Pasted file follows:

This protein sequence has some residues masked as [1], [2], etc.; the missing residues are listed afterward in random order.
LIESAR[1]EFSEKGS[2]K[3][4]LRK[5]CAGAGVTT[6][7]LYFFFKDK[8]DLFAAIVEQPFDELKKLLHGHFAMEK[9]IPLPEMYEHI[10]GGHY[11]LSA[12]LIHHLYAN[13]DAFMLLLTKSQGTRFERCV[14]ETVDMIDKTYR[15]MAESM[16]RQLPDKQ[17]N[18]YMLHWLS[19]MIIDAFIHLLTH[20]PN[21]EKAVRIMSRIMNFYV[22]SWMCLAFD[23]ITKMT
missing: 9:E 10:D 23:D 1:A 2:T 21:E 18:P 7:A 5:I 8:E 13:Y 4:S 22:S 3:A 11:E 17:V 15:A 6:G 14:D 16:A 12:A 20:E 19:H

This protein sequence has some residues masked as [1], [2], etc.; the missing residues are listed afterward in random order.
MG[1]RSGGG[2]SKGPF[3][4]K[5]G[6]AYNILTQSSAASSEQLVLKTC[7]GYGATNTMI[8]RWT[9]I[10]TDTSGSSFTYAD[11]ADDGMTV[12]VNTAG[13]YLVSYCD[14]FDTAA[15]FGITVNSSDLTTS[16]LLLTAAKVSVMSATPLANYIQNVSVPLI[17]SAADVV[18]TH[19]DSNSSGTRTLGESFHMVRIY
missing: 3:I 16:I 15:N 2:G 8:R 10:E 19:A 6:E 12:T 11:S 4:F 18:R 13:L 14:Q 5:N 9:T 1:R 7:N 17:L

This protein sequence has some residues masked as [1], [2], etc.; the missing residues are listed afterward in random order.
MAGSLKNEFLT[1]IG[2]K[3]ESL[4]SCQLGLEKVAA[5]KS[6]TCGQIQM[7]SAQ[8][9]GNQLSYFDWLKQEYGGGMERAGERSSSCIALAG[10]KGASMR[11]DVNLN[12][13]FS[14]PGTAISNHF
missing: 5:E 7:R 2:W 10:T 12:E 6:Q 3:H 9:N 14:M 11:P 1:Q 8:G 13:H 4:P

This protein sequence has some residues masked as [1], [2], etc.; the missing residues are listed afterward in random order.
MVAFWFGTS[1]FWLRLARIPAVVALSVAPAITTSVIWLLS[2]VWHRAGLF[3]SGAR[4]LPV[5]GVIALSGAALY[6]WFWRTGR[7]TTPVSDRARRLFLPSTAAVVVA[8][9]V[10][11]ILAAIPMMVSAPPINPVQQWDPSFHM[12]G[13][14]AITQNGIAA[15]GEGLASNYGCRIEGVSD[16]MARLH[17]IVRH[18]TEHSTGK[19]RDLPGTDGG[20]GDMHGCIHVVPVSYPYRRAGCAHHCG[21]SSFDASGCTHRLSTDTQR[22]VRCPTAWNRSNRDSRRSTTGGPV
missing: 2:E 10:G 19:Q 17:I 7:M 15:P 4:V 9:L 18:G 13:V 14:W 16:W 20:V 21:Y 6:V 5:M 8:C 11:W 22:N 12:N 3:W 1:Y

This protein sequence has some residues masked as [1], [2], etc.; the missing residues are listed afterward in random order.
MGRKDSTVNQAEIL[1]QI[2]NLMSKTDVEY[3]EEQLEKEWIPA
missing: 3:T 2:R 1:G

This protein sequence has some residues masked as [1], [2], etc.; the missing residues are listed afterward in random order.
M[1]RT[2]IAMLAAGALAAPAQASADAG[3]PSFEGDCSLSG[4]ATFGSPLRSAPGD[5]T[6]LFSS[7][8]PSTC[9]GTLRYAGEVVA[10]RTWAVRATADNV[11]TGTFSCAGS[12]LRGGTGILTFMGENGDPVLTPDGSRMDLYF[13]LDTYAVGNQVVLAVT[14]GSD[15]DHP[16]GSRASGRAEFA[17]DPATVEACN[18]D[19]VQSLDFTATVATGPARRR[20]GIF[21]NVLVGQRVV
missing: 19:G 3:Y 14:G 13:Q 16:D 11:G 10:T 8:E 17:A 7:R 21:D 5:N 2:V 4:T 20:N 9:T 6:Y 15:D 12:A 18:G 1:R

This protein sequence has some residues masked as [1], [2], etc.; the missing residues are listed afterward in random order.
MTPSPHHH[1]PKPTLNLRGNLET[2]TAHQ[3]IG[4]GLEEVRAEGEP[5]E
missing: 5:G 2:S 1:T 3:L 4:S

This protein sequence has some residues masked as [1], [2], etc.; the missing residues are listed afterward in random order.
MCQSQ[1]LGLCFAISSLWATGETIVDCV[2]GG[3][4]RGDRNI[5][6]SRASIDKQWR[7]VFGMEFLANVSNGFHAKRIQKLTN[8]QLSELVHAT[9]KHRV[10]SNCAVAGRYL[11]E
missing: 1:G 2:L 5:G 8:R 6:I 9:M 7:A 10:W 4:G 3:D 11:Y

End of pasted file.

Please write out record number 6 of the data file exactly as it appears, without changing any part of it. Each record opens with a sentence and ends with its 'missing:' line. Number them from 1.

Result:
This protein sequence has some residues masked as [1], [2], etc.; the missing residues are listed afterward in random order.
M[1]RT[2]IAMLAAGALAAPAQASADAG[3]PSFEGDCSLSG[4]ATFGSPLRSAPGD[5]T[6]LFSS[7][8]PSTC[9]GTLRYAGEVVA[10]RTWAVRATADNV[11]TGTFSCAGS[12]LRGGTGILTFMGENGDPVLTPDGSRMDLYF[13]LDTYAVGNQVVLAVT[14]GSD[15]DHP[16]GSRASGRAEFA[17]DPATVEACN[18]D[19]VQSLDFTATVATGPARRR[20]GIF[21]NVLVGQRVV
missing: 19:G 3:Y 14:G 13:Q 16:D 11:G 10:T 8:E 17:A 7:R 21:D 5:N 2:V 4:T 20:N 9:T 6:Y 15:D 12:A 18:G 1:R